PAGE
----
Sister Networks

Welcome to Central Eurasia Leadership Alliance

The Central Eurasia Leadership Alliance (CELA) is an ambitious, multicultural initiative, promoting regional cooperation and fostering the development of tomorrow’s most forward-thinking, mid-career leaders in the Caucasus, Central Asia, Mongolia and Afghanistan.

What is CELA?
Thirty years ago, a group of American business leaders recognized that global economic interdependence required them to establish successful international business networks and partnerships. They formed the Society of International Business Fellows (SIBF) to further the development of their international business goals, but in the ensuing 30 years the organization has grown. SIBF members want to share their experience with future leaders around the world.
The CELA organization for which you are applying was started in 2002 by SIBF members to begin sharing this experience in Central Eurasia. The idea was to develop a regional platform for development and cooperation by supporting and linking the new generation of mid-career leaders from eight countries of the former Soviet Union (Armenia, Azerbaijan, Georgia, Kazakhstan, Kyrgyzstan, Tajikistan, Turkmenistan, Uzbekistan) and Afghanistan. In terms of general worldview, culture, society, language, professional and personal goals these people had much in common and much to share. CELA created a platform and network that allowed them to make these personal connections, open professional channels, and do projects together.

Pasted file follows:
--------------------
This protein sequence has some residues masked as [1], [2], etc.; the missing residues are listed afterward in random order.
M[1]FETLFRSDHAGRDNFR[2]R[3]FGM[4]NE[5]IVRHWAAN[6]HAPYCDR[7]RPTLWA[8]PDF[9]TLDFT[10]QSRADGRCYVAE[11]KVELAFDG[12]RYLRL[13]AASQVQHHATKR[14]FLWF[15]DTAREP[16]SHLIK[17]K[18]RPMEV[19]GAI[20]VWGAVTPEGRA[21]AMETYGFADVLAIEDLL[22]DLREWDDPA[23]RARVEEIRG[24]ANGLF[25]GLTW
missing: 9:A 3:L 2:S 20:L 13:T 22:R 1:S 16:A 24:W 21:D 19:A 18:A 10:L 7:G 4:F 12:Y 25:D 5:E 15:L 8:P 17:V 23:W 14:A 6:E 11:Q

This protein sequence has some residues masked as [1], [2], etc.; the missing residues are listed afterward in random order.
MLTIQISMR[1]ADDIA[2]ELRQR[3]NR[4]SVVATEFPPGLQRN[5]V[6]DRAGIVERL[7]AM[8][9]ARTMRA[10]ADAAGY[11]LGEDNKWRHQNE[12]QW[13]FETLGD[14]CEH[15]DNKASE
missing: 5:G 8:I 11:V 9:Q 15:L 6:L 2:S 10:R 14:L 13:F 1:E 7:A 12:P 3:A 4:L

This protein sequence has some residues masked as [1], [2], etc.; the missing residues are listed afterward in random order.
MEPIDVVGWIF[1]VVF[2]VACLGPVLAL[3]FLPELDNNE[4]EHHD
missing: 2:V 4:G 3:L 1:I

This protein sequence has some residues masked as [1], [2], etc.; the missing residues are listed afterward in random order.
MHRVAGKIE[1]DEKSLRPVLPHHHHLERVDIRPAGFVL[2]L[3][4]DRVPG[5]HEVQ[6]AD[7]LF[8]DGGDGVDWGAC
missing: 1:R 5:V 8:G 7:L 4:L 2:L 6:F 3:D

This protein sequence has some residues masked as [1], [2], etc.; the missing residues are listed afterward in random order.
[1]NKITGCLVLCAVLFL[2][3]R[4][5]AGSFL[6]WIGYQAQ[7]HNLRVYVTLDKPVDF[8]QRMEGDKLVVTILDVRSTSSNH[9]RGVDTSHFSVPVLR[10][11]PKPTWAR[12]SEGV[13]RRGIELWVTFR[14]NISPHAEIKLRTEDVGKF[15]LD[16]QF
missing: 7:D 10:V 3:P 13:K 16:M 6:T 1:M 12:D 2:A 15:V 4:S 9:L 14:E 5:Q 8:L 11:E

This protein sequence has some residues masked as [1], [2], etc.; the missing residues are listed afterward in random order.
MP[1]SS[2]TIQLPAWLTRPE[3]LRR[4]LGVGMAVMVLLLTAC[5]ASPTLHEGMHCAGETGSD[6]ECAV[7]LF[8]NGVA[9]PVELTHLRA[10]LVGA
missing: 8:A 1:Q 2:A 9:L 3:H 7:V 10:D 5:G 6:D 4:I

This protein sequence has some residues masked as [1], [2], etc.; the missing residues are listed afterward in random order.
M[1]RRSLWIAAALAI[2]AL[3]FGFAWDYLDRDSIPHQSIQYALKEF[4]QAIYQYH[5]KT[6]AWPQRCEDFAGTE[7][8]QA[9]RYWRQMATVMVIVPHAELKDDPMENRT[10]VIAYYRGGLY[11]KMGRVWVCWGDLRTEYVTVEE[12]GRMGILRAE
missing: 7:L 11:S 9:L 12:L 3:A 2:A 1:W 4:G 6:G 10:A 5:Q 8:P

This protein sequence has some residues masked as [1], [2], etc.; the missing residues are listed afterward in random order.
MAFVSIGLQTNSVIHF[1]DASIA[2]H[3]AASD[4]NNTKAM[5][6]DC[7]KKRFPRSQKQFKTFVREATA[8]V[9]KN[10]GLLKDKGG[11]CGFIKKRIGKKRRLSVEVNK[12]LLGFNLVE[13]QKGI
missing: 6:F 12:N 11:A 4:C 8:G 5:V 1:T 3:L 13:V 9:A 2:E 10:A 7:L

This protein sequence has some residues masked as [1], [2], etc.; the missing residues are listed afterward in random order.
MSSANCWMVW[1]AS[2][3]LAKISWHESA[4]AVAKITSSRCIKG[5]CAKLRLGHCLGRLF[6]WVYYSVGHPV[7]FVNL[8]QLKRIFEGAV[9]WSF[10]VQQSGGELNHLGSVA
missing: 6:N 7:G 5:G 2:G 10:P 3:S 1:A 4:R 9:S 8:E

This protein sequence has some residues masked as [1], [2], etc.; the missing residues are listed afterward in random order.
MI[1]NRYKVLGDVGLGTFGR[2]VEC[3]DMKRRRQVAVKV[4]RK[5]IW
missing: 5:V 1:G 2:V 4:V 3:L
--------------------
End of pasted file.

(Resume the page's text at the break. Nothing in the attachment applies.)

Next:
Who attends CELA?
CELA members are citizens of one of the ten countries of the Central Eurasia region, typically in their 30s, and working in the sectors of business, government, or NGOs/civil society. They are the innovators and the agents of change – the ones who want to make a positive difference in their societies. The gateway to membership in CELA was an intense 10-day leadership academy at the Koç University in Istanbul, Turkey and now at the American University of Bulgaria in Blagoevgrad. There is a highly competitive selection process. Approximately 40 new CELA members are selected annually and inducted in the network. In addition, over a dozen members of the SIBF come as presenters, instructors, facilitators and mentors, bringing their real-life experience to the program to ensure it have a highly practical flavor.

What are the outcomes of CELA?
The pillars of CELA are learning, linking and working together. Learning comes in the form of the leadership education which members experience in the annual summer leadership academies, and then the follow-up events held in the course of the years in the countries of the region. These have ranged from business roundtables in the Caucasus, or a conference on tourism development in Central Asia, to workshops on mountain development in Tajikistan or corporate social responsibility in Georgia. In each case, best practices and lessons learned are shared among participants from different parts and perspectives of the region. This is the point about linking and working together in CELA – it means pooling knowledge from within the region itself, and turning them into actionable ideas appropriate to the local circumstances.